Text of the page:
* Annual losses up by more than 60%, impacted by exceptional provisions
* Net interest income down 14%, fees are maintained
* In talks with EU and ECB on capital increase plans (adds details, CEO comment)
MILAN, Feb. 10 (Reuters) – Plans by Italian bank Monte dei Paschi di Siena to boost its capital reserves remain in limbo, she said on Wednesday after reporting annual losses that climbed to 1, 69 billion euros ($ 2 billion) in 2020. The government had been working on reprivatizing the bailout Tuscan lender, but progress was hampered by the collapse of the ruling coalition in Italy and a change in leadership at the potential buyer UniCredit, the country’s second-largest bank in terms of assets.
Last month, Monte dei Paschi (MPS) said it would work to close a merger with a stronger par before considering a € 2.5 billion cash call to replenish capital reserves with state support.
Italy owns 64% of MPS after a 2017 bailout that cost taxpayers € 5.4 billion.
After reporting his 63.5% increase in annual losses, MPS said plans to raise capital are clouded by uncertainty as it seeks approval from the European Commission and the European Central Bank.
“The priority of our majority shareholder and of the bank is a structural solution which (…) is accompanied by a capital increase,” MPS CEO Guido Bastianini told analysts.
Bastianini said MPS needs to prepare for the possibility of a merger failing to materialize, adding that it would look to institutional investors rather than minority shareholders for any equity beyond the Treasury’s share in the sale of ‘actions.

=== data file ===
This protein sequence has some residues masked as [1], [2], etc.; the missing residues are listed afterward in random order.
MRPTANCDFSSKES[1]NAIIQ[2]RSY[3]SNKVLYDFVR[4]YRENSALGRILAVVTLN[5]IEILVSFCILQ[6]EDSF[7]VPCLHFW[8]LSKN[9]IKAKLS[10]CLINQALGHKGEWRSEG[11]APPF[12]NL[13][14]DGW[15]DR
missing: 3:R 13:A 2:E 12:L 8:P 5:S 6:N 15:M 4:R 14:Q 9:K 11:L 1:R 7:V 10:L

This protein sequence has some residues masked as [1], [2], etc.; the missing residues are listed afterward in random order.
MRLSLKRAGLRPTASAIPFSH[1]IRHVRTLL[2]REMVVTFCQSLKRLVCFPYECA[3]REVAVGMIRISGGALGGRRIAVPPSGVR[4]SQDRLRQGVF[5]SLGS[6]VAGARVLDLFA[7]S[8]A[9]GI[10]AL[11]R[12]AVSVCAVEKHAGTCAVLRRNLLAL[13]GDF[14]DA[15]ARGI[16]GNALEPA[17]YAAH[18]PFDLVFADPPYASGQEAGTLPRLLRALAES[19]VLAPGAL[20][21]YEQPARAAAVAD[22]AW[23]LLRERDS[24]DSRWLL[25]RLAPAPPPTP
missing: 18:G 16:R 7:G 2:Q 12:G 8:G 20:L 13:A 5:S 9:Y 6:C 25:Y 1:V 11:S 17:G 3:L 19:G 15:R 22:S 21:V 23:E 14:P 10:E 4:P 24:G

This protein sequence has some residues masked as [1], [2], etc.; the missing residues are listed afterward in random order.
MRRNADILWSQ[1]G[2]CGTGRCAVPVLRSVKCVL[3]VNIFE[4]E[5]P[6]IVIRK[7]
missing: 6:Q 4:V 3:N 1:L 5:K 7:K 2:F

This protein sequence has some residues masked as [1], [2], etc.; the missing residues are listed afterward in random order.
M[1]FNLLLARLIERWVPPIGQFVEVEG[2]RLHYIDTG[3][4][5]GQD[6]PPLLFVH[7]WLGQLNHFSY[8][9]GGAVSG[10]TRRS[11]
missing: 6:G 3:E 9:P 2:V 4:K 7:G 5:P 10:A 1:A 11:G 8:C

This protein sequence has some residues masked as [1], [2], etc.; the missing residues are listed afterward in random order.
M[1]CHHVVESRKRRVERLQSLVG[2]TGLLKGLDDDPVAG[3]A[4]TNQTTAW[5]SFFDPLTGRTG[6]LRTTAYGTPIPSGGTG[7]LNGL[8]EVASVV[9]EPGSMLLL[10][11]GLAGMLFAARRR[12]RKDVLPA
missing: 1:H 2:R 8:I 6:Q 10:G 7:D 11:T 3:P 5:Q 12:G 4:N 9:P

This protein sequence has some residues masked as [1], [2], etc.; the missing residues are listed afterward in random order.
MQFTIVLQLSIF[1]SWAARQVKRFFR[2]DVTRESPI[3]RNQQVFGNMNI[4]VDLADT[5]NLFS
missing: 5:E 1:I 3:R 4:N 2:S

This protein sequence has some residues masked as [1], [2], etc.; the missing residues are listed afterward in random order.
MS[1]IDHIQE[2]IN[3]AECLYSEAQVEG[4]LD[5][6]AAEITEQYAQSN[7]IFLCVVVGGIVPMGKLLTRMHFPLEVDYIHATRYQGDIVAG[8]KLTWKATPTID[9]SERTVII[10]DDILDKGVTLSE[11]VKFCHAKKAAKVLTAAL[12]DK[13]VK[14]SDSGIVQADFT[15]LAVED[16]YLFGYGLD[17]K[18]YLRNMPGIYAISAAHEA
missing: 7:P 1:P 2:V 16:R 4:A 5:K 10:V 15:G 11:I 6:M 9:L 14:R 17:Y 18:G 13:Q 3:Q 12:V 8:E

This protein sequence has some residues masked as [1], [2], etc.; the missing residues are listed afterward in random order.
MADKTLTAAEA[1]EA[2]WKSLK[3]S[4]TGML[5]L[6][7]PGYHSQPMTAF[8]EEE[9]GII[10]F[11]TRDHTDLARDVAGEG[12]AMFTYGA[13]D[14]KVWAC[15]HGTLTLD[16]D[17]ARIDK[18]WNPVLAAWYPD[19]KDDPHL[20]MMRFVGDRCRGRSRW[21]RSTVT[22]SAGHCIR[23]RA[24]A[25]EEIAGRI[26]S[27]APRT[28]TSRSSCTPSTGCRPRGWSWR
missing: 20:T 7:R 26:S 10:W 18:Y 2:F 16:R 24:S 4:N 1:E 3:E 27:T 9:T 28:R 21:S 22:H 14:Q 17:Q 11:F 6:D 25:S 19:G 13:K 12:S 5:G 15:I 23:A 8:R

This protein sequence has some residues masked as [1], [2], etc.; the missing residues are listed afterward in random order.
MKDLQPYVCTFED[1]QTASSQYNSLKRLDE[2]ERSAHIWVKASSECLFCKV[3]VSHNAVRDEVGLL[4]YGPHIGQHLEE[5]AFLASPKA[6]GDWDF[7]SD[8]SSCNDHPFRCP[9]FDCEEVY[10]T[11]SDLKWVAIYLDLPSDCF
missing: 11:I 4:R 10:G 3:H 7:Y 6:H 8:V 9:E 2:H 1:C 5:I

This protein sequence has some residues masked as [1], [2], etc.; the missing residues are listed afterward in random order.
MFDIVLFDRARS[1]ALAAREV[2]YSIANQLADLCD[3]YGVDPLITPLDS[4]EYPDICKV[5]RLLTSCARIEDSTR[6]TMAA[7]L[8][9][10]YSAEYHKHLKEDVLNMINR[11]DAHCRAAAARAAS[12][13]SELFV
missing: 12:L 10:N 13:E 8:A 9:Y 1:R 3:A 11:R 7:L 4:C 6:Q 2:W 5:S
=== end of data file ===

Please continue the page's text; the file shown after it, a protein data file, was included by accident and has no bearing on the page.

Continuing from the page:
The bank’s higher quality capital declined only slightly in the quarter to 12.1% despite a debt cleanup deal that eroded its capital but reduced soured debt to 4.3% of total loans and below the industry average.
This seemingly healthy capital ratio, however, has been bolstered by a state-backed guarantee program that provides only temporary relief.
With its recovery first derailed by low interest rates and then the COVID-19 crisis, MPS is ill-equipped for the fallout from a pandemic that is expected to trigger a series of business bankruptcies.
Unable to meet the restructuring targets agreed with Brussels at the time of its bailout, MPS has been asked to take corrective action while the Commission examines the revised restructuring plans.
The losses in 2020 were largely due to provisions for MPS legal claims recorded after the convictions of two former executives. These provisions represented three quarters of 1.3 billion euros in one-off charges.
Provisions related to pandemics against loan losses also weighed.
Turnover fell 11.2% over one year, penalized by a 14% drop in net interest income. Fee income, meanwhile, was the best for two years in the fourth quarter. ($ 1 = 0.8248 euros) (Report by Valentina Za Editing by David Goodman)